A few weeks ago I opened up the discussion of venture funding.  Yes, that black box of enigmatic Pandora proportions that many attempt to open but few are successful.

If you’re reading this article, then you’ve likely decided that raising funding is in your future.  That’s right, not just your business’s future, but your future.  Because once your business takes venture funding, it changes your future definitely, absolutely, without a doubt.

So if this raising funding keeps you up awake at night and gives your passion and dreams wings as you build your company during the day, then please keep these five things in mind as to what to watch out for:


The Five “Don’ts” of Venture Funding

Don’t Give Up Your Baby

You’ve been stewing the ingredients that make up the secret sauce of your business for likely a very long time. Certainly don’t be too eager to give away 30-50% of your company in your first fund raise.  Not only does that leave you with less of the pie down the road, but it also leaves you with less ability to reward employees and to raise additional funding.

Don’t Expect It to Get Easier

As I mentioned in the last blog post, when you raise money, you are now accountable to someone else who has a vested interested in what you’re doing with the money. And money does NOT solve problems.  I was in a meeting with the top executive of a public company a few years ago that said, “When I run into a problem, I throw money at it.  Money solves problems.”  That couldn’t be further from the truth.

Make sure that you’re not spending that money like it’s going to solve your problems. Be wise and judicious and have very specific product and growth goals. Oh, and remember that an expensive sales person doesn’t always equal success either. Prove first that a product can be sold, build out the process, then pay your sales guys well.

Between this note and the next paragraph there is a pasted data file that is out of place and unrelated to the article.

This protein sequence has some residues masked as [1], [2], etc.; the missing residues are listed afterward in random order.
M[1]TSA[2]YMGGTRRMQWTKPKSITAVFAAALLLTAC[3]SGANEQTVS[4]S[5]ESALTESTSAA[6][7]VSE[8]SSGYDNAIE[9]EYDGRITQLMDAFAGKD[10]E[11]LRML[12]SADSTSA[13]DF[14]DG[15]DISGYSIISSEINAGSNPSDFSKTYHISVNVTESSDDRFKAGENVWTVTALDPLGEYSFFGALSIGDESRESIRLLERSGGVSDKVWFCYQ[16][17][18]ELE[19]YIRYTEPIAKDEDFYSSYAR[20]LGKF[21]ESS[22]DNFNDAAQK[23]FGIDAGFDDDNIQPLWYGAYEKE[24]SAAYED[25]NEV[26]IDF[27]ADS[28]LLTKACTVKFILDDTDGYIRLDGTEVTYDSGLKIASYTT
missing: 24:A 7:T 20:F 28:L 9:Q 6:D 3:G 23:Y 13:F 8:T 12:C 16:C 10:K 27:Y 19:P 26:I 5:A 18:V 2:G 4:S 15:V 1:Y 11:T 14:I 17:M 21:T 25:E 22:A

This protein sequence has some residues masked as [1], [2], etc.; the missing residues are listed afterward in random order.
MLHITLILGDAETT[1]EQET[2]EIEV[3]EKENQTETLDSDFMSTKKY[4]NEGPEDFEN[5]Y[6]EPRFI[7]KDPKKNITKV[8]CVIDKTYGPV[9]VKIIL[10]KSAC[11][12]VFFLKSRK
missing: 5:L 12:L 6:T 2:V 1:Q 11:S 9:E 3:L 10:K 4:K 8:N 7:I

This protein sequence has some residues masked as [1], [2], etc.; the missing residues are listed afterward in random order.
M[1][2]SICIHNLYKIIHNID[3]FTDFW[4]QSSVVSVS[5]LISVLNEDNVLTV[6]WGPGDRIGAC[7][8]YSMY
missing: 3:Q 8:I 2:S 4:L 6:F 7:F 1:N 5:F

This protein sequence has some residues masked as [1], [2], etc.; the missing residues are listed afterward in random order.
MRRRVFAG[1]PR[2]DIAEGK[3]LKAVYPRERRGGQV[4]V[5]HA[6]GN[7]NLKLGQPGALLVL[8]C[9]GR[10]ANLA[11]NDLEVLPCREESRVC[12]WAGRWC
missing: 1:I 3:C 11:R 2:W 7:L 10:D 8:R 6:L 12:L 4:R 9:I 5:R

Don’t Invite Anti-Dilution to the Party – For Anyone

In case you don’t know what anti-dilution is, it essentially means that as you grow and continue to issue more shares in order to reward star employees and raise more money, that everyone is treated unfairly.

Dilution, while it doesn’t sound like a good thing, is actually a very common and necessary practice. The concept is that if you start with 10 total shares in a company, and then add an investor and give him 3 new shares, then he now owns 3/13, and you own 10/13. So you can see that your absolute number of shares isn’t changing, your relative percentage is getting smaller.

With anti-dilution, one person or party has a fixed percentage relative to everyone else, and continues to be issued new shares each time new shares are created to make their relative amount to be the same.  This can be very dangerous, as most serious investors are extremely wary of involving themselves with companies where anti-dilution clauses exist.  Be very wary.

Don’t Take the First Suitor Who Says “Yes”

Not only will there be concerns regarding the valuation that a first investor will setting for your company (likely very very low, taking advantage of your inexperience), but the first potential investor may or may not be the right partner to help mentor you and help grow your business.

Taking money from someone very much forms a relationship that can be used to help the company. If you have a compelling business model and product, take your time to interview investors like you would a key employee or business partner.

Don’t Raise Money for Any Vain Reason—Growth Reigns

To raise money just because you can, or pay yourself higher salaries, or to make some popularity list, or any other vain reason is a dumb reason to raise money.  Decide on very specific objectives and purposes for the money that you’ll be raising, and if your business model is far enough along, set very specific goals to use that money for growth!

Raising venture funding can be a wonderfully helpful thing.  Keep these “Don’ts” in mind and you’ll be better of in the process!